In Praise of Traveling to Bird

The traveler sees what he sees, the tourist sees what he has come to see.–Gilbert K. Chesterton

Male Mountain Bluebird on American Bison Dung, Yellowstone National Park, Wyoming
King of the Hill: Male Mountain Bluebird on American Bison Dung, Yellowstone National Park, Wyoming. What a lovely spot to prospect for seeds and bugs! Canon EOS 7D/500mm f/4L IS (+1.4x TC). Natural light.

We know plenty of birders who are perfectly happy birding around the Houston area with never a thought of traveling to bird. Their birding activities often taper off by May with the end of the spring migration. We bird into the summer but by about late June, we are more than ready to say goodbye to the Texas Gulf Coast swelter (and the Summer People and their various noisemakers) and hit the road for somewhere new.

Since we started birding, summer trips are almost invariably well to the north for obvious reasons, ornithological and climatological. After a temporary lapse of reason, we once traveled to the Rio Grande Valley during summer, and we have been known to visit the deserts of West Texas, New Mexico, and Arizona during the hot weather–usually in areas that have altitude, though. Right about this time of year I can’t help but think of General Sheridan . . . “If I owned Texas and Hell . . . .”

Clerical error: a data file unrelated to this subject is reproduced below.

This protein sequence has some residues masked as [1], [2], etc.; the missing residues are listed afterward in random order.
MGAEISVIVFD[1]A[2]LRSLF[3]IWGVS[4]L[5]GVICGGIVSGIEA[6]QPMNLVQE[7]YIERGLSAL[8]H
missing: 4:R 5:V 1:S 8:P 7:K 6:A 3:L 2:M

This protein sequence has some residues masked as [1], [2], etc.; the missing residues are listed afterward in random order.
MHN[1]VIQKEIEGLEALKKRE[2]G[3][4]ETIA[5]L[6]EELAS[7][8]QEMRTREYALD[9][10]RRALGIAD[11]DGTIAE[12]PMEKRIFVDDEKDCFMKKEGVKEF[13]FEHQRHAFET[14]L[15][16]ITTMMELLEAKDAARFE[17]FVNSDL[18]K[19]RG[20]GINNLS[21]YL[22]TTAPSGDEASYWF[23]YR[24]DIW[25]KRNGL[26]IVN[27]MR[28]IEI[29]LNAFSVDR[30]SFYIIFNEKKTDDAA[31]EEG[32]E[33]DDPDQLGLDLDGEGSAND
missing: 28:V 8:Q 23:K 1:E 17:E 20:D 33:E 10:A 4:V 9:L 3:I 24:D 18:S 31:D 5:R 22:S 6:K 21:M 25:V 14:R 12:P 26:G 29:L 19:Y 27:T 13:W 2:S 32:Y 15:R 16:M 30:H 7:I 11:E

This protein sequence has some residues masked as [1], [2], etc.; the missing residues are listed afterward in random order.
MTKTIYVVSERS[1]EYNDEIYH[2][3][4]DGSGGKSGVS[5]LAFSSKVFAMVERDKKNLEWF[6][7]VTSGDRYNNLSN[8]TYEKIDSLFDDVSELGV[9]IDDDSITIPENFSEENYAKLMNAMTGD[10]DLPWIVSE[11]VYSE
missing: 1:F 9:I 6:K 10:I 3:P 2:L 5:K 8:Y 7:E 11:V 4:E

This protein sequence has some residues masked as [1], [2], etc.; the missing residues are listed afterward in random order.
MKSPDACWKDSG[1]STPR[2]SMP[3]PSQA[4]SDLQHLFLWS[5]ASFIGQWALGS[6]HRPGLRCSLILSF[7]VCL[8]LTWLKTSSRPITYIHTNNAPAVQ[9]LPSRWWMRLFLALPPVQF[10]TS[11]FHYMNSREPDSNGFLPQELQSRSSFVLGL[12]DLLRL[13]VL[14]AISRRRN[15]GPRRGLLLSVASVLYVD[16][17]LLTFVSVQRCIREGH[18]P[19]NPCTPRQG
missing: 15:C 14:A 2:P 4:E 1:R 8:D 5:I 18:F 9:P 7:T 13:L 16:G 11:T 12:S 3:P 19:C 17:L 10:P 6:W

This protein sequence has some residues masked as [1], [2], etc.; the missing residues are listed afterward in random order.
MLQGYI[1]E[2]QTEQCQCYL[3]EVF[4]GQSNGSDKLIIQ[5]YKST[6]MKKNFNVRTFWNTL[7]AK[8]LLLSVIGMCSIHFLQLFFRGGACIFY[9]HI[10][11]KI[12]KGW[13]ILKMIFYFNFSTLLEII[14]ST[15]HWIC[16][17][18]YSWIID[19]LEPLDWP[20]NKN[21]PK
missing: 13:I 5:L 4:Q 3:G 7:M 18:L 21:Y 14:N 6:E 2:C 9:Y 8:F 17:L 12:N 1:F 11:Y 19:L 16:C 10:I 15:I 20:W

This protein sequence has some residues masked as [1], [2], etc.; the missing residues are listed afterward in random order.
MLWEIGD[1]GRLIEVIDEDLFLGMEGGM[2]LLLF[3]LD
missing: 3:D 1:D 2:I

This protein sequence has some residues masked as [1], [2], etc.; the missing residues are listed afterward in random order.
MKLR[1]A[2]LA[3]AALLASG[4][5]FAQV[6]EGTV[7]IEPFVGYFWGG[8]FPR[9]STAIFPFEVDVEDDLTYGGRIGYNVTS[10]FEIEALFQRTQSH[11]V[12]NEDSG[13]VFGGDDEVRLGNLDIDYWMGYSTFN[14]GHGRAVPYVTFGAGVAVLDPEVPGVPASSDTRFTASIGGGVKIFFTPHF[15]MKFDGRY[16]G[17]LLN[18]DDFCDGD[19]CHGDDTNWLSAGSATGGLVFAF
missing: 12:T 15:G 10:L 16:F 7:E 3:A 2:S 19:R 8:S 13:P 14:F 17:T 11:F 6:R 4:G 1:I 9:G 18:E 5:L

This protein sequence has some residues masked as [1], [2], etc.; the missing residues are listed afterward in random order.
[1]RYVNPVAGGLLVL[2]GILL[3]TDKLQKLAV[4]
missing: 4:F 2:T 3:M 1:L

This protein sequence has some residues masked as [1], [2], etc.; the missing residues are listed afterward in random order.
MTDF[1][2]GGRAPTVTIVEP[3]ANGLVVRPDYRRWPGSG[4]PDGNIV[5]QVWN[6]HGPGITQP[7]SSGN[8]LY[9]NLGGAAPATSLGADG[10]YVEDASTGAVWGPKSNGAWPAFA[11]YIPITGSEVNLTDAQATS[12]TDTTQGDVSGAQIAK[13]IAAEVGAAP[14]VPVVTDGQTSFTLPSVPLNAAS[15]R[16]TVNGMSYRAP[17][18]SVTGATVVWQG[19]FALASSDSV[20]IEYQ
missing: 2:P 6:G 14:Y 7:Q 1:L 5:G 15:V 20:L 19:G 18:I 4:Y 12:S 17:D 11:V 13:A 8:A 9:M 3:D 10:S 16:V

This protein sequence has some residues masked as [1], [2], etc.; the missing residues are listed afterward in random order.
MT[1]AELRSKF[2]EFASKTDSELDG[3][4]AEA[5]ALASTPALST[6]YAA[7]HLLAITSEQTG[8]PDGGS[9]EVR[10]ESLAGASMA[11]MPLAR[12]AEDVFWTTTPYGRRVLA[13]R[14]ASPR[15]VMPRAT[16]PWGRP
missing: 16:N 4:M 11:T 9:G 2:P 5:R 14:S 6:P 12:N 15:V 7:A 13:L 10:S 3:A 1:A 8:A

Common Raven with Rodent, Yellowstone National Park, Wyoming
Common Raven with Rodent Carcass, Yellowstone National Park, Wyoming. Yellowstone is a great birding destination, but brace yourself for hellacious crowds of yahoos. The only National Park with more outrageous mobs is Great Smokey Mountains National Park, the most visited-by-yahoos park in the country. Canon EOS 7D/500mm f/4L IS (+1.4x TC). Natural light.

National parks are prime birding destinations and our greatest national treasure, but we will also travel to state parks, national wildlife refuges, or even simply regions (hopefully desolate) of the country with a different avifauna. Sometimes we travel with the intention of seeing particular species or habitats, other times we’re perfectly open to whatever we find. Sometimes, then, we’re travelers and sometimes we’re tourists, in Chesterton’s terminology.

Singing Song Sparrow (Dark Western Race), Olympic Peninsula, Washington
Singing Song Sparrow (Dark Western Race) on Driftwood, Olympic Peninsula, Washington. Canon EOS 7D/300mm f/4L IS (+1.4x TC). Natural light.

The greatest danger in birding travel is to remain unchanged by it, to become part of the gawking rabble at the foot of the mountain. Think of the Sinclair Lewis’ satire of travel and travelers in The Man Who Knew Coolidge and their inability to become broadened by the experience. He must have had quite a laugh at the rubes . . . .

To avoid being an ugly birding American is to travel with purpose, general or specific, to place one’s observations from new geographies into the context of what you already know about your birds. You won’t hear a Wilson’s Warbler sing in Texas, but you will in Oregon. To complete the picture, the birder must travel because the birds do . . . .

Female Rufous Hummingbird, Tom Mays Unit, Franklin Mountains State Park, West Texas
Young Male Rufous Hummingbird, Tom Mays Unit, Franklin Mountains State Park, West Texas. The photo-blind at Franklin Mountains is currently under construction. Perhaps it will be complete by our next visit. Canon EOS 7D/600mm f/4L IS (+1.4x TC). High-speed synchronized fill-flash.

©2017 Elisa D. Lewis and Christopher R. Cunningham. All rights reserved. No text or images may be duplicated or distributed without permission.

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